How is ARM Programming Different?

How is ARM Programming Different?

 

Programming ARM MCUs – What is Different?

There are very, very few engineers or electronics enthusiasts who started programming with ARM microcontrollers right away. Most come to ARM looking for higher processing capabilities, with a background in simple 8-bit MCUs.

In the previous article on How to Setup and Install the Development Environment for ARM , it was shown how to set up the Keil ARM tools to be able to compile programs and generate output files. However, before you proceed to writing programs for an ARM microcontroller, it is important to know some differences between ARM and the AVR, 8051 or PIC that you might have programmed in the past.

There are some very basic, fundamental differences in how they treat data and transfer data internally. Knowing these differences simplifies the understanding of ARM hardware for those who have programmed 8-bit microcontrollers in the past.

Register Sizes

The first major difference you will notice is in the size of registers. On AVR or other 8-bit microcontrollers, the user accessible register size is almost always 8-bit. The registers that must contain 16-bit data are usually accessed as a “high byte” and a “low byte”. It requires two read accesses to read 16-bit data.

This is different in ARM. The ARM core is 32-bit capable and is most efficient when used in 32-bit mode. Therefore, almost all register addresses are 4 bytes in width (32-bit). For example, to enable all pins of AVR port D as output, you would write

DDRD = 0xFF;                     // Set all 8 pins as output

But on ARM, to make all pins of port 0 as output, you would write

IO0DIR = 0xFFFFFFFF;     // Set all 32 pins as output

That being said, note that the port pin numbers may range from Pn.0 to Pn.31, as the I/O ports are also 32-bit wide. Of course, not all pins may be available externally – just like with 8-bit microcontrollers.

You may also be wondering – what if you want to switch one pin to high without affecting the rest? The typical process on an AVR would be:

  • Take the contents of the output register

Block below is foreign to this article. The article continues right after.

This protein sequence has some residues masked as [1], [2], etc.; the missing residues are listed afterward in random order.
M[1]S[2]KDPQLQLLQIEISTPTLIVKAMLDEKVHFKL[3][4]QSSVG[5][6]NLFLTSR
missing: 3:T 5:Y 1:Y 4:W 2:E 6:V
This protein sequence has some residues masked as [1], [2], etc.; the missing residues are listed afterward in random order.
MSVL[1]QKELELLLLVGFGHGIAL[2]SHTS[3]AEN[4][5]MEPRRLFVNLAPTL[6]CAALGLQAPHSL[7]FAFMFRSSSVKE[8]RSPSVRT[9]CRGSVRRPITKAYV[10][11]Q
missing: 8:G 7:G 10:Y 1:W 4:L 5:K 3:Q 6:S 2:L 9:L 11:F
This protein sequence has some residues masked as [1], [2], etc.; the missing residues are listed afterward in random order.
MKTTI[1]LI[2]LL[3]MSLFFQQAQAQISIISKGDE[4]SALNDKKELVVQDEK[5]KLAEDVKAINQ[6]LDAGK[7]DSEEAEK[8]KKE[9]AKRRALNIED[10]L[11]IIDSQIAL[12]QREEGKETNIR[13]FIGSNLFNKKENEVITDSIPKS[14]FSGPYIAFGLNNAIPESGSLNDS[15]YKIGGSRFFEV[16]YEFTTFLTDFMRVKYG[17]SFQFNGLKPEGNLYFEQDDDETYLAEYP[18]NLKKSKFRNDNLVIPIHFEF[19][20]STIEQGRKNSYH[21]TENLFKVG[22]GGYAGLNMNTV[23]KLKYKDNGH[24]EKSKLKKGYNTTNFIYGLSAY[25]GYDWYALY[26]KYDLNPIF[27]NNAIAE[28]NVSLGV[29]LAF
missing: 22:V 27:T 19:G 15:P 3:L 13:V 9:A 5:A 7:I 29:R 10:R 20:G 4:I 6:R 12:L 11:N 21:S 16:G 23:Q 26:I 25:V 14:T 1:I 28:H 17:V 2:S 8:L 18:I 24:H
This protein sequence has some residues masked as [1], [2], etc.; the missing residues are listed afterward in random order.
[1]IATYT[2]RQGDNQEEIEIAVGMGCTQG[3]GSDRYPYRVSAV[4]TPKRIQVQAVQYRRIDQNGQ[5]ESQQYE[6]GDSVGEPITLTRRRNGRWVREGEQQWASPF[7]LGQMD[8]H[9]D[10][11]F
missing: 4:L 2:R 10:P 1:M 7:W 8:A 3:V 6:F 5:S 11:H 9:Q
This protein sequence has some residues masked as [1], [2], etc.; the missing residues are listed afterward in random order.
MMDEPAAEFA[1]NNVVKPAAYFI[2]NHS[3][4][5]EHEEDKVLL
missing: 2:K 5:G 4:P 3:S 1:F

• Logical OR with binary pin data you want to SET (set to ‘1’)
  • Logical AND with compliment of binary pin data you want to RESET (clear, or set to ‘0’)
  • Write the result back to the output register.

This, in short is called the read-modify-write sequence and is time consuming because of so many steps. ARM addresses this problem by making it available in hardware. Instead of just a PORTn register to write the bit values of all pins, ARM microcontrollers offer mask registers such as IOnSET and IOnCLR. Writing a ‘1’ to any bit of the register clears or sets the bit and leaves other bits unaffected. This enables very fast I/O toggling and control (over 15MHz!).

System Structure

This section considers the LPC214x (NXP Semiconductors) to illustrate how sections are organized within the ARM7 microcontroller.

LPC214x block diagram

LPC214x Block Diagram

The central backbone network that can immediately be noticed is the VPB (VLSI Peripheral Bus). If you trace the bus upwards in the block diagram, you will notice that it originates from the AHB (Advanced High-performance Bus). The AHB runs at the same clock speed as the main ARM7TDMI-S core. The VPB obtains its clock from the AHB and the clock speed can be stepped down using a divider. The VPB connects all peripherals to the core. Therefore, the peripherals run at a speed lower or equal to the speed of the ARM core.

The interrupt controller and USB DMA (direct memory access) however run at the same speed as the core. This enables fast handling of interrupts and USB data transfers.

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